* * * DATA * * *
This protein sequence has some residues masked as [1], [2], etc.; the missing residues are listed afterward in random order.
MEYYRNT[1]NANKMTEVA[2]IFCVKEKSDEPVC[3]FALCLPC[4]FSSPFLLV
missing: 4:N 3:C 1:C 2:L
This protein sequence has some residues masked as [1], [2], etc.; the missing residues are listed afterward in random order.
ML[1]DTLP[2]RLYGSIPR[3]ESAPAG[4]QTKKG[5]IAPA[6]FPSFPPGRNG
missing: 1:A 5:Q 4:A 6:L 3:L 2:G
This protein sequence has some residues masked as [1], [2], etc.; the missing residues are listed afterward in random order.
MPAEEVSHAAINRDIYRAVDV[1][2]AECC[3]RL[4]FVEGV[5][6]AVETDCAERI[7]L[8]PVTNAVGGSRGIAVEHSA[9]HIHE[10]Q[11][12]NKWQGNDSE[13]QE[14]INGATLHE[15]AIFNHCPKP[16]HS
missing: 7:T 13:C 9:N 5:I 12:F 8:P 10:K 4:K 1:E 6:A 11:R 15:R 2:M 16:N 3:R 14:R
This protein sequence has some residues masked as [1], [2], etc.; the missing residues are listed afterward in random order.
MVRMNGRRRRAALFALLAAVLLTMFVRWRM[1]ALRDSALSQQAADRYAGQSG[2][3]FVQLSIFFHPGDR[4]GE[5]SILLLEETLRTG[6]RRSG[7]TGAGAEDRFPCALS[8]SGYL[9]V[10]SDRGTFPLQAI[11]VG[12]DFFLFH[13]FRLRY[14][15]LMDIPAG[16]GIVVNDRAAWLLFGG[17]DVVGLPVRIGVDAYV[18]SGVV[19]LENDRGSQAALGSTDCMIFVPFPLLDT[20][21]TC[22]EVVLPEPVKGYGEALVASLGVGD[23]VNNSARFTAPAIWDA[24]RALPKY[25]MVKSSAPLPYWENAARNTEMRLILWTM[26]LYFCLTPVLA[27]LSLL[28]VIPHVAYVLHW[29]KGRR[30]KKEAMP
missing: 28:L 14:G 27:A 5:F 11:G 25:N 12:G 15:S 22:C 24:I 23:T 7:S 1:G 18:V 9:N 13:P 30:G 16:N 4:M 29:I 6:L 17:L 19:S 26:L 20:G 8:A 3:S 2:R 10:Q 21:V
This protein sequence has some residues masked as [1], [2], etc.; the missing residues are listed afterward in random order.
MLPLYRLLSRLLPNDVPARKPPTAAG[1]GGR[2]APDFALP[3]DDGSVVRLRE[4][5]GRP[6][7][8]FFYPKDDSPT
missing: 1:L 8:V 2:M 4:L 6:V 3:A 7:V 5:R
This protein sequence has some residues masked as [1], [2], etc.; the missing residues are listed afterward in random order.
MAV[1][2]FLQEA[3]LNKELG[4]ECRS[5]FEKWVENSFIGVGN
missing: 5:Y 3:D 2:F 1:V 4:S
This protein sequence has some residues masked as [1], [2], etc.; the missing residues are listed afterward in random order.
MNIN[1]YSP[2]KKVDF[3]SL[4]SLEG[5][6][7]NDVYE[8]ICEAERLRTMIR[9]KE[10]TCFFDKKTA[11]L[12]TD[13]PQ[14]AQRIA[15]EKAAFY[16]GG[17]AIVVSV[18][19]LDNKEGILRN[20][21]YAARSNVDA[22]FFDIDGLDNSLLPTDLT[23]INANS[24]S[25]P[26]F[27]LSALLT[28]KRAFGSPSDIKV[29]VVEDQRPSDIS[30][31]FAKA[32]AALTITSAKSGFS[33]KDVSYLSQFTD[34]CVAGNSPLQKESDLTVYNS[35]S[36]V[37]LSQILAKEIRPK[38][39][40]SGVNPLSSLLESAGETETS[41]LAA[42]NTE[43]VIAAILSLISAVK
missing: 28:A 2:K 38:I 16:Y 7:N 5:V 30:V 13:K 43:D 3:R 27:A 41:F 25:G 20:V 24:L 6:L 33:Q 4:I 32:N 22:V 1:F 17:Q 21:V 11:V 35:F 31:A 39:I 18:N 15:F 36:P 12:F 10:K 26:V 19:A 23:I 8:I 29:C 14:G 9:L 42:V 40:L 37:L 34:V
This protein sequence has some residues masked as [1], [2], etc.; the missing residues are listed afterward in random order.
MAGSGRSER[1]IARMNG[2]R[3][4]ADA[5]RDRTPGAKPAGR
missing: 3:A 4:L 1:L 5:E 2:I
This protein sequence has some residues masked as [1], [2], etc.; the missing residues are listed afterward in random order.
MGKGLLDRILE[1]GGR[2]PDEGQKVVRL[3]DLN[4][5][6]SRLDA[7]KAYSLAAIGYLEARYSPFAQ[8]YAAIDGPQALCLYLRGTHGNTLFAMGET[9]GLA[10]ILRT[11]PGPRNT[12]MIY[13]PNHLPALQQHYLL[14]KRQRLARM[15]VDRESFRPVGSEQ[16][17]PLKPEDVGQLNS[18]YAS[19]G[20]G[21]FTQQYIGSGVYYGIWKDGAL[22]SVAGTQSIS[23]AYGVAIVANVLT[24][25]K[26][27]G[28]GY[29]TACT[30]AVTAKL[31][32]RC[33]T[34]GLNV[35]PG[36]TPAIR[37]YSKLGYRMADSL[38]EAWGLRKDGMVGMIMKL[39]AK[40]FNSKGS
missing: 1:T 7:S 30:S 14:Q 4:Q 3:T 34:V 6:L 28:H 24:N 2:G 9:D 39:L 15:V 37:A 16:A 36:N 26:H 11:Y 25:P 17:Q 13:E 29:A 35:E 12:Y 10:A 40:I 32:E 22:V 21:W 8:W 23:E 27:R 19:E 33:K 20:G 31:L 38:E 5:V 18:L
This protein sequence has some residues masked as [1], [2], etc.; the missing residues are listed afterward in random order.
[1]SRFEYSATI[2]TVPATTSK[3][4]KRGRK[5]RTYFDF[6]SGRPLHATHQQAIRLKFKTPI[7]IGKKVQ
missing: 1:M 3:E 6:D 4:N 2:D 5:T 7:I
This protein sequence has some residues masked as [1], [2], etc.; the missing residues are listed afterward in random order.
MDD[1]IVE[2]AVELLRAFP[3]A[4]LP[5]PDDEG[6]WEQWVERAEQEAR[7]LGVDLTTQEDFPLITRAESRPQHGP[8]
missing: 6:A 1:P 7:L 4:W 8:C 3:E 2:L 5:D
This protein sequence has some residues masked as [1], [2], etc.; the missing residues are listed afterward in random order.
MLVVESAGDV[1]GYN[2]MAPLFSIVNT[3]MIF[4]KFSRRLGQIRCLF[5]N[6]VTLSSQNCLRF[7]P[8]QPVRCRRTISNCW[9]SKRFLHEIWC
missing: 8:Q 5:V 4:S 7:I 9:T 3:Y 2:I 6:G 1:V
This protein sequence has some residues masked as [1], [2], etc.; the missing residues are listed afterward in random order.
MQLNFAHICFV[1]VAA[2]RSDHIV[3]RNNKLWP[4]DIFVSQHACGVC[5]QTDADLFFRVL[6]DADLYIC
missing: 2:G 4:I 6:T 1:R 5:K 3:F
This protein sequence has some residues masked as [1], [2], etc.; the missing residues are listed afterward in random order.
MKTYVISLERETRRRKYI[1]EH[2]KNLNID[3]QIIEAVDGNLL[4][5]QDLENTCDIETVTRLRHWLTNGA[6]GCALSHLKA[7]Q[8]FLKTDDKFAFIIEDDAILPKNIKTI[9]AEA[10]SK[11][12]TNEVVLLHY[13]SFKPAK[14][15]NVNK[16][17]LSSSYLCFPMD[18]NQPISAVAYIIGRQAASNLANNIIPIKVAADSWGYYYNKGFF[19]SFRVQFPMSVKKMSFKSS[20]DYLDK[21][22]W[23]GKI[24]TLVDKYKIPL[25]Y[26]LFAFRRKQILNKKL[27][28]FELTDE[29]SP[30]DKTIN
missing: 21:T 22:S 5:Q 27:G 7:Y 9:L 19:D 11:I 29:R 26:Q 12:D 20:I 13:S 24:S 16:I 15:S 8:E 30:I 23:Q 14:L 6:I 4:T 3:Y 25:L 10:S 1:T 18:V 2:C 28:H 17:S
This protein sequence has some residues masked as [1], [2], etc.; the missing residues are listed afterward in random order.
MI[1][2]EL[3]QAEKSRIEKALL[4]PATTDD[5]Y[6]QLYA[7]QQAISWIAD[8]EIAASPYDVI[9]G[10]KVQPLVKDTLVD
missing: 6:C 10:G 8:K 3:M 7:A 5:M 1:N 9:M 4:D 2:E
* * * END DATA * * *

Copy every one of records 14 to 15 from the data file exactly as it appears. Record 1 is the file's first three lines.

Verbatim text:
This protein sequence has some residues masked as [1], [2], etc.; the missing residues are listed afterward in random order.
MKTYVISLERETRRRKYI[1]EH[2]KNLNID[3]QIIEAVDGNLL[4][5]QDLENTCDIETVTRLRHWLTNGA[6]GCALSHLKA[7]Q[8]FLKTDDKFAFIIEDDAILPKNIKTI[9]AEA[10]SK[11][12]TNEVVLLHY[13]SFKPAK[14][15]NVNK[16][17]LSSSYLCFPMD[18]NQPISAVAYIIGRQAASNLANNIIPIKVAADSWGYYYNKGFF[19]SFRVQFPMSVKKMSFKSS[20]DYLDK[21][22]W[23]GKI[24]TLVDKYKIPL[25]Y[26]LFAFRRKQILNKKL[27][28]FELTDE[29]SP[30]DKTIN
missing: 21:T 22:S 5:Q 27:G 7:Y 9:L 19:D 11:I 29:R 26:Q 12:D 20:I 13:S 24:S 16:I 15:S 8:E 30:I 23:Q 14:L 6:I 4:T 3:Y 25:L 10:S 1:T 18:V 2:C 28:H 17:S
This protein sequence has some residues masked as [1], [2], etc.; the missing residues are listed afterward in random order.
MI[1][2]EL[3]QAEKSRIEKALL[4]PATTDD[5]Y[6]QLYA[7]QQAISWIAD[8]EIAASPYDVI[9]G[10]KVQPLVKDTLVD
missing: 6:C 10:G 8:K 3:M 7:A 5:M 1:N 9:M 4:D 2:E